Day 89: Comfort in the scary bits

Luke 17:1-10 (winter, AD 29)

Jesus said scary stuff sometimes, but some of the scariest things he said containing the most comforting truths.

“Jesus said to his disciples: “Things that cause people to stumble are bound to come, but woe to anyone through whom they come. It would be better for them to be thrown into the sea with a millstone tied around their neck than to cause one of these little ones to stumble. So watch yourselves.” (v.1-3)

That massive stone the donkey is pushing around the pole to crush the grain? That’s a millstone, that is.

Read out of context, this verse is terrifying. Who among us hasn’t – at some point and in some way – been a cause of temptation for someone? Parents exasperate their children, causing them to feel temptation into bitterness. Gossiping causes people to be tempted to think and speak badly of other people. Laziness and disobedience as children, young people, employees, citizens, tempts those in authority over us into resentment.

So do we risk the fires of hell if an act of hours prompts a temptation in someone else that leads to them sinning?

No.

The word translated ‘stumble’ in the NIV, and ‘temptation’ in the ESV is a strong one. It doesn’t refer to a momentary lapse or a one-off sin. James translates the same Greek word in a seemingly minor context (James 3:2) where he points out that we all stumble many times. In that case, if the stumbling into an isolated sin doesn’t have eternal consequences, then obviously the one who caused the temptation to arise wouldn’t be facing that kind of punishment either.

Peter refers to stumbling as a fundamental collapsing of the faith that appeared to be there (2 Peter 1:10), which seems to be what Jesus is referring to here. Especially as in the very next verse, involving being sinned against (and being sinned against provokes temptations in our own heart), has Jesus commanding his disciples to forgive people every time. To never withhold forgiveness from a repentant person. It goes without saying therefore, that the person who sinned against us, if we are to forgive them, is not simultaneously doomed by their sin against us.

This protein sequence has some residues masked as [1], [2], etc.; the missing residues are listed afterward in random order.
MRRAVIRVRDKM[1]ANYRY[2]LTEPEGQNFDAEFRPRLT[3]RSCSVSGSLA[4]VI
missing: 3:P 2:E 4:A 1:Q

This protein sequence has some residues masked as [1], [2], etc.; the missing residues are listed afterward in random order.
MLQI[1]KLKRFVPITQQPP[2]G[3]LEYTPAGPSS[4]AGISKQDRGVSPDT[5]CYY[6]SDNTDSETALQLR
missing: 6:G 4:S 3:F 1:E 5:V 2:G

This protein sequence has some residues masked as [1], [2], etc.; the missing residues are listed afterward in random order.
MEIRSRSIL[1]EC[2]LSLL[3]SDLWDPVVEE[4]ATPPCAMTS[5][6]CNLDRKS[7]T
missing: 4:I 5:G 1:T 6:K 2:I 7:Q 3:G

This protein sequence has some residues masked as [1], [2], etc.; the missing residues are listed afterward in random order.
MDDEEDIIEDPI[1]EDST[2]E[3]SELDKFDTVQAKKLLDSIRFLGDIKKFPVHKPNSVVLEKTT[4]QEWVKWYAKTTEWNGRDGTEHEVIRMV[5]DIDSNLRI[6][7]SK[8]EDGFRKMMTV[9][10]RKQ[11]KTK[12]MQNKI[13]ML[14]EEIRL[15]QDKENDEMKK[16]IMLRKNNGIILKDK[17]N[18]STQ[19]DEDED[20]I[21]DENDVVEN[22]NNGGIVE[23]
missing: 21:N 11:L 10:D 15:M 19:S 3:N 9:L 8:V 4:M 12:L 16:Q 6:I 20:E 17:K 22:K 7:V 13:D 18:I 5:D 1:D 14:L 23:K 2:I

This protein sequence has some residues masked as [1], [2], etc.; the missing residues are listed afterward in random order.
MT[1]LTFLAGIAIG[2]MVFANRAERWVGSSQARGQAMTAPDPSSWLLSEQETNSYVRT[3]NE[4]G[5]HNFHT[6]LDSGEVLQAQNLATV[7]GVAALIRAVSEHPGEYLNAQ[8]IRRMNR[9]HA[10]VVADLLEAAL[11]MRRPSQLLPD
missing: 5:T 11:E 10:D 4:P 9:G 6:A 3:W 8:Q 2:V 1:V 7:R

I give a few paragraphs to that because it can be easy sometimes to assess God by our own sense of morality and dismiss passages out of hand. Or to apologise for them when people query how God could possibly say something like that.

What Jesus is referring to is the systematic poisoning of someone’s mind against God. That could be through habitually pushing them towards sinful behaviour, or it could be through giving them the same kind of demonic teachings that the Pharisees were pouring out. The kind of teaching that says, unless you’re good enough God doesn’t like you. The kind of teaching that says you must obey ME or God will be upset with you because I’m his representative.

The latter of those would prove a temptation in its own right when the disciples were threatened with death if they continued to claim that they had seen the risen Jesus. It must have been tempting, at some point, for one of them to give in to the lie, to tell people that they were making it all up about Jesus and he had stayed dead. I’m sure they gained strength from each other, knowing that God was giving them all the strength to keep telling people what they had seen, and the message of eternal hope that came with it.

You can’t spasm yourself into this sin that Jesus warned his disciples about. You can’t have a bad day and spontaneously lose your salvation over it. But if you dedicate your life to a religious or anti-religious programme of pulling people away from the truth of Jesus, then never having lived really would have been better.

But wait….where’s that comforting bit I promised?

Right here:

Why do you think God through Jesus threatened such dire consequences?

Because he loves you. Because he loves you enough to send Jesus to die for you. He loves you enough to be patient with you through your entire life, no matter how many times you mess up. He loves you enough to say I have put your sins away from me and I will never look at them again, and I will treat you as if you lived the life of Jesus. He loves you so much that if anyone threatens that, then God will never let you go but that person is in danger of the worst punishment imaginable. If you are a Christian then you are God’s child. And God won’t tolerate any threats to take his children away from him, and he will never let them go.

You are safe.


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